The other issue I want to raise relates to traffic calming measures at schools, particularly rural schools but also in urban settings, and the behaviour of drivers. We need to create a space for children to be able to get to and from school safely. In my local newspapers every week there are children outside their local national school calling for traffic calming measures and for speed to be reduced outside schools. Skryne National School, Cushinstown National School, Carnaross National School, Lismullen National School - I could go on. There is a need for a standard approach outside our national schools. My colleague, Councillor Helen Meyer, has called for this on Meath County Council. It needs to happen.

Photo of Ruairi Ó MurchúRuairi Ó Murchú (Louth, Sinn Fein)
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I want to bring up a particular issue. It is the ongoing malfunction of the pedestrian lights at the roundabout with the inner relief road. I am talking about the N52 and Avenue Road, the R172, a major intersection in Dundalk. This has been brought up with me by Councillor Kevin Meenan but also here. If people put on LMFM and nearly every morning, they will hear a different elected representative bringing up this issue and the great worry that is there. Louth County Council executive is progressing with installing zebra crossings at the roundabout. There are two lines of traffic, trucks going through there and so on, and all the elected representatives I have spoken to and all the residents - this is literally beside my house - are vehemently opposed to the installation of zebra crossings there. We are talking about serious road safety concerns. If this change happens, it will impact pedestrians. We are talking about children and we will have many other vulnerable road users. There are active travel plans, and everybody hopes those will eventually improve road safety at the junction, but we all know that at times there are delays in this regard so we cannot rely on it at this point.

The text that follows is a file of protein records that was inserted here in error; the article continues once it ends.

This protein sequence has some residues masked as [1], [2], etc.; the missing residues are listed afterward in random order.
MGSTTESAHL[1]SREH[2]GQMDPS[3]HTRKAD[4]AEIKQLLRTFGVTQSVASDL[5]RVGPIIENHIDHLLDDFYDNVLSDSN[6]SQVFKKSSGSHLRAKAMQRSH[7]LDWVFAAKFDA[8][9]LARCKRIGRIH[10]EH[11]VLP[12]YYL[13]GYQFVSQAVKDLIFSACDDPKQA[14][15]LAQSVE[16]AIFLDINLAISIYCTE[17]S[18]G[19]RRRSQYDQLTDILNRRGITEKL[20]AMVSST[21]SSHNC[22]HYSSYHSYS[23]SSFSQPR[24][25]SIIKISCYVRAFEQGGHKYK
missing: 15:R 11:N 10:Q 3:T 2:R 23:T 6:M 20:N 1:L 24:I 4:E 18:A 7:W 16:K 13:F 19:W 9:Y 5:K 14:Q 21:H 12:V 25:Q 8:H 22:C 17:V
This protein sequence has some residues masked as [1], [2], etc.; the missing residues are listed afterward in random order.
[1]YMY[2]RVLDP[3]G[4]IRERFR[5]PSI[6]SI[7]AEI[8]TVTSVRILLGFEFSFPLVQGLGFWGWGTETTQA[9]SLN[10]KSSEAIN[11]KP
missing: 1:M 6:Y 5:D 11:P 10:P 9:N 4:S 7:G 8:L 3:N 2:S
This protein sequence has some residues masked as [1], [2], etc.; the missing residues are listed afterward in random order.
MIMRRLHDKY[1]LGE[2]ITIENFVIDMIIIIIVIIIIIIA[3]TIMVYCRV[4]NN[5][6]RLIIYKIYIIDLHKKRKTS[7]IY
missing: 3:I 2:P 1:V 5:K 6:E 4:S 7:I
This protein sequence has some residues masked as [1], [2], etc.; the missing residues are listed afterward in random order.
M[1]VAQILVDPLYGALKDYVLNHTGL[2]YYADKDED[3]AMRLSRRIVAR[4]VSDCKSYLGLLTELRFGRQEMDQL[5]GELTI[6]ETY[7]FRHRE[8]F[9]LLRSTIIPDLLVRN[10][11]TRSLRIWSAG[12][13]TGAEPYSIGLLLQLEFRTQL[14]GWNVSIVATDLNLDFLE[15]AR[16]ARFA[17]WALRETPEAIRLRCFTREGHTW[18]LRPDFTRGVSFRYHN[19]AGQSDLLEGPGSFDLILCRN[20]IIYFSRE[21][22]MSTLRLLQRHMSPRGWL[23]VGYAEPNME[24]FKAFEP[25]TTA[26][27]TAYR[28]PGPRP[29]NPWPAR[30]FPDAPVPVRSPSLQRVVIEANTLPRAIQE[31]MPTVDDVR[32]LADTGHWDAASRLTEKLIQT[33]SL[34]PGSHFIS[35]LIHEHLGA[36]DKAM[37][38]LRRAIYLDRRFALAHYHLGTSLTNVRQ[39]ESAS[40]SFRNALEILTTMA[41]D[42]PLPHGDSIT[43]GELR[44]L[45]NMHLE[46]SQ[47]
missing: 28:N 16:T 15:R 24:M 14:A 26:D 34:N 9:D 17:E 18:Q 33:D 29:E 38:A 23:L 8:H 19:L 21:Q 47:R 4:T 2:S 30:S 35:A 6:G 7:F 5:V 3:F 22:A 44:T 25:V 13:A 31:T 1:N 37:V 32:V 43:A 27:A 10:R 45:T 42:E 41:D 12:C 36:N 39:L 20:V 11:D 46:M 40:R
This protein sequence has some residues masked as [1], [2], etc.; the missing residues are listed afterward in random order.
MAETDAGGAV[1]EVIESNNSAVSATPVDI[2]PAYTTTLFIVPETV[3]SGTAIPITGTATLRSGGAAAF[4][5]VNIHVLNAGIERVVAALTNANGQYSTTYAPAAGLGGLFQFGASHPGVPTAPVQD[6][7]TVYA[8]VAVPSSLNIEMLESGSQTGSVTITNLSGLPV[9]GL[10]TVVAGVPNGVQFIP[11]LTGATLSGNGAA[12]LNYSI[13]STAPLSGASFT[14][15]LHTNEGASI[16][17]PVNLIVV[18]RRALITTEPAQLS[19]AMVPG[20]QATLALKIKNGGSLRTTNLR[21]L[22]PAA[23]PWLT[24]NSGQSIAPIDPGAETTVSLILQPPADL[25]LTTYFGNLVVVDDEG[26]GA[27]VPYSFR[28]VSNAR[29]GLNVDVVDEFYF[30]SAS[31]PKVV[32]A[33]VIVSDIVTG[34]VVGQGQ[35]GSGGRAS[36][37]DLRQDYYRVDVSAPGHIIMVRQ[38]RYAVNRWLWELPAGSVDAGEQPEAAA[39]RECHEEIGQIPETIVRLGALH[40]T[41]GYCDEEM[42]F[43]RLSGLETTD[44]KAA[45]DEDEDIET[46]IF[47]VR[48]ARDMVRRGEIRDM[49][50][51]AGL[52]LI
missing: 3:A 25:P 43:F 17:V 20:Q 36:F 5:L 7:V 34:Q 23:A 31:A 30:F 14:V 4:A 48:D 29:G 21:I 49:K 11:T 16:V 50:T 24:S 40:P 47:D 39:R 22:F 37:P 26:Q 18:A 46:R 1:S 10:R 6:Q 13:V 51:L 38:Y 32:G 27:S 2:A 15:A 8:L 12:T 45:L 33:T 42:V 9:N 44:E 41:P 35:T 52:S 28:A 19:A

I would see this as a downgrading step for road safety. It is in no way acceptable. A great many of the members of Louth County Council, not only those in that municipal district but right across Dundalk and further afield, are looking at the county council executive to reconsider the installation of zebra crossings at the roundabout. Perhaps there are measures in the Local Government or Road Traffic Acts that could be used to compel the council executive to fix or replace the current pedestrian lights and not progress the plans to install zebra crossings here. People are incredibly worried. They know right well that some of this is about saving money for eventual plans, but the problem in between is that we do not know what the impact will be. I agree with what everybody said earlier about the issue of potholes and I imagine it will be said more. Councillor Antóin Watters has talked about it constantly in reference to north County Louth. Louth County Council looked for €1.6 million to deal with just the damage done by floods. It got €1 million but that will not look at the damage right across the board and the legacy issues there.

As I always say at this point, I could go on.

Photo of Seán CroweSeán Crowe (Dublin South West, Sinn Fein)
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You could but you are out of time.

Photo of Ruairi Ó MurchúRuairi Ó Murchú (Louth, Sinn Fein)
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I may come back to the Minister of State later on the Mount Avenue project but I am dealing with the local authority at this point and we know there will be a road safety assessment because those in Headford and other areas along there are worried about particular issues there.

Photo of Catherine MurphyCatherine Murphy (Kildare North, Social Democrats)
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I welcome the opportunity to contribute to the debate. We know how devastating road deaths are. It is not for now; it is for a lifetime for families, as are the catastrophic injuries, which are life-changing for so many people. Of the 63 road deaths this year, the breakdown is 26 drivers, 19 passengers, 12 pedestrians, two cyclists and four motorcyclists, so it is not just drivers, and that point was well made by Deputy Ó Cathasaigh. A total of 26 cycling campaigns across the country wrote to the Road Safety Authority on two occasions recently. They are losing confidence. We are changing the way our roads are being used and we have to adapt to that. They say that the RSA remains silent on things that improve matters, such as reducing car dependency. The authority is failing people who walk, wheel and cycle by focusing on the least effective road safety measures, for example, handing out high-visibility clothing and giving talks to primary school children about road safety and making it their responsibility.